Georgie Gardiner | A 'second coming' with clay
"This is my ‘second coming’ with clay.
My first was a passionate affair from the age of 17 till my mid 30’s, that took me from a half day a week lesson - as part of a diploma course - to a degree at Harrow and finally running my own studio in London for a decade, before feeling ‘burnt out’ and embracing motherhood instead. Being an all or nothing kind of person, I left clay behind completely whilst fully immersing myself with being a mum and all that entailed.
It’s funny - I was hopeless at clay in my senior school but as soon as I discovered it at college it was different. I knew then that this was what I wanted to do forever.
Lucie Rie at the time was my biggest influence - the fact that she was still potting into her late eighties was truly inspiring. That was what I wanted to do too!
|Georgie Gardiner | Yellow & White Bowl|
The wheel was thrilling - I still find that even today - I am amazed that from a lump of clay comes form - beauty - full bellies - elegant necks - small feet.
My pots are quite traditional in shape - they are the forms I find most pleasing. I have always been drawn to dry or semi-dry surfaces. Robin Welch was another great influence to me in my early years.
My degree at Harrow was a truly wonderful experience. Always one of the first to arrive in the morning and the last to leave at night, I loved every minute of it.
From the inspiring tutors such as Kyra Cane and Mo Jupp to amazing visiting lecturers including Grayson Perry, Kate Malone, Joanna Constantinidis and Edmund de Waal.
We were so privileged with the amount of people that came in to talk about their work - and we soaked it all up - like little sponges.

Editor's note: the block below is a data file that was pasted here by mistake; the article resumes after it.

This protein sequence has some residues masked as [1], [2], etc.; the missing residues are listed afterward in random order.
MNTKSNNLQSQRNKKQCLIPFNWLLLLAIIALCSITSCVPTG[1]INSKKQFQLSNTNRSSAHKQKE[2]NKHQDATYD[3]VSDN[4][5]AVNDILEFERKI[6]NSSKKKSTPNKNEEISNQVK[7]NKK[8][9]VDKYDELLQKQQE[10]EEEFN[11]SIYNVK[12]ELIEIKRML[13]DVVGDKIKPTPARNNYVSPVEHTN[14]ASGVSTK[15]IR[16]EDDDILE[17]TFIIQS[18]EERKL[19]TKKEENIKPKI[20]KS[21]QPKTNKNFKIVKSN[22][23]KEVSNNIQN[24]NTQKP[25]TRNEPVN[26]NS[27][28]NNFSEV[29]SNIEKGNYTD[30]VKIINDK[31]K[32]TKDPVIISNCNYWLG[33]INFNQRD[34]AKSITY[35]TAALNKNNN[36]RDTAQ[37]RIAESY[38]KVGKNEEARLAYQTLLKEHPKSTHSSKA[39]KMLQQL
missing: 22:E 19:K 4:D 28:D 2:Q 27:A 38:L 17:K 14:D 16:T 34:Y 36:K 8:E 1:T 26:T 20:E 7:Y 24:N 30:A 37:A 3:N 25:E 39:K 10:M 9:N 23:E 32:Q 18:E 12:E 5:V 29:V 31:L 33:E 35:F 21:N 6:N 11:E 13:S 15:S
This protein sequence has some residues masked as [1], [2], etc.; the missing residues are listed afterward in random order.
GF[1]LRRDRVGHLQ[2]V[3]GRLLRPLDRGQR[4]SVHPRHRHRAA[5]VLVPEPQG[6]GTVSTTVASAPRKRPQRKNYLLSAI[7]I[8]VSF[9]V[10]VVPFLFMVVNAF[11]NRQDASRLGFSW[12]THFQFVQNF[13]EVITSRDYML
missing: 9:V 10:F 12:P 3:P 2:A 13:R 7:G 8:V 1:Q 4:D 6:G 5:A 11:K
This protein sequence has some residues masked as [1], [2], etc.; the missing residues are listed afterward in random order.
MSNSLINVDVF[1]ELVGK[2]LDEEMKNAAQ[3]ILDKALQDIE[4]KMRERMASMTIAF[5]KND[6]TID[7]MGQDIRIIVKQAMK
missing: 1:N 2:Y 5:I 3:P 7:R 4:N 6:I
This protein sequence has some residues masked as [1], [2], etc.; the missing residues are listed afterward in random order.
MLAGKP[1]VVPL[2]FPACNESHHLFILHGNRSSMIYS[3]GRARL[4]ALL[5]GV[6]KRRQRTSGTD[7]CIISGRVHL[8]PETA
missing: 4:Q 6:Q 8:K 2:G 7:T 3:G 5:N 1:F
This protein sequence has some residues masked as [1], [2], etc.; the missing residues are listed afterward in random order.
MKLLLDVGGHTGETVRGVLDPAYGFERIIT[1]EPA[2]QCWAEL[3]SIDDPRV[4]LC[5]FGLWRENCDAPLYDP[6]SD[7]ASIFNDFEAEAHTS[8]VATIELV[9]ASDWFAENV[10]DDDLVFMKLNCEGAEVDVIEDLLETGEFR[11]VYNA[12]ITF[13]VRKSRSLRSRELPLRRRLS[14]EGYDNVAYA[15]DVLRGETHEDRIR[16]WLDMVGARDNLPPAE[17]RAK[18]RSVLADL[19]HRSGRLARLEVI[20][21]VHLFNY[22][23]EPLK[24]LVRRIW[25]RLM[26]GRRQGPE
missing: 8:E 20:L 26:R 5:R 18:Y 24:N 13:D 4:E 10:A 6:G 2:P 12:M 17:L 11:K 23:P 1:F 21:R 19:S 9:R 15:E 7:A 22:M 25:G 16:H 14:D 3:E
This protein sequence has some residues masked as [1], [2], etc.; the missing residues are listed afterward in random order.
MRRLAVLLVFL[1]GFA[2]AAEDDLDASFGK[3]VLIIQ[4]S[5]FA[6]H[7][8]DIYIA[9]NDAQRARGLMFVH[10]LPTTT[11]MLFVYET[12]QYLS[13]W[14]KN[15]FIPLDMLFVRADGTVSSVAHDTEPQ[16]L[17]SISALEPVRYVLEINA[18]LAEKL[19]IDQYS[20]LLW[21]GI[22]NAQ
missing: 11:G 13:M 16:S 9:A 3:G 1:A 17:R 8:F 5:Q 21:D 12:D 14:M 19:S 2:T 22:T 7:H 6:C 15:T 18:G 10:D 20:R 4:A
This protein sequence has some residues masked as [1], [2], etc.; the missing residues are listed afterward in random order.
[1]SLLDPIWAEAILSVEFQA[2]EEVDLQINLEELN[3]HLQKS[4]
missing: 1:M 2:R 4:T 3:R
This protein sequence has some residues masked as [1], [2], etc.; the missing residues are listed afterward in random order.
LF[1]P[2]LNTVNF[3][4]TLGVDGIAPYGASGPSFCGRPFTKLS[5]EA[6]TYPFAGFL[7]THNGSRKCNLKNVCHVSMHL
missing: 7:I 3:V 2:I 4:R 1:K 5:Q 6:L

|Georgie Gardiner | Purple & White Vessel|
The number of diverse objects which can be made from the same material, is a quality of clay that never ceases to amaze me. There is always more to learn however much you do. It’s that endless fascination to overcome problems, finding solutions to new ones and striving for perfection (which of course does not exist!)
After graduating, I shared a studio at The Chocolate Factory in North London, which was full of artists working in a variety of media- it was the next best thing to college. Under my maiden name Dunkley, I became known for making ceramic lighting - hand built bases with thrown shades.
Before I stopped making I had just begun to experiment with vessels and bowls so this seemed the obvious place for me to start again when I returned to making.
It was a struggle at first and frustrating, but eventually I began to make pieces that had elements that I liked. It took several years of development before I showed these to anyone.
I used paper resist to decorate my lamp bases and knew I wanted to keep exploring this technique. I love the quality it gives - clean crisp lines with a slightly raised texture. As it is applied in the leather hard stage the decoration becomes one with the body of the piece. Through trial and error (lots of error!) I’ve developed my technique - knowing what shapes to cut from paper for each form as it alters it’s direction when wrapped around a three-dimensional piece. I am always looking to create a visual balance between form and decoration.
|Georgie Gardiner | Green & White Bowl|
I think having a break from clay for a few years has made me appreciate it even more. I look forward to Monday mornings - when the kids are happy to be back at school and I can take the short walk out to my garden studio (another dream come true).
Dame Lucie Rie, it’ll be a while before I’ve been making as long as you but I’m going to give it my best shot. " Georgie Gardiner 2018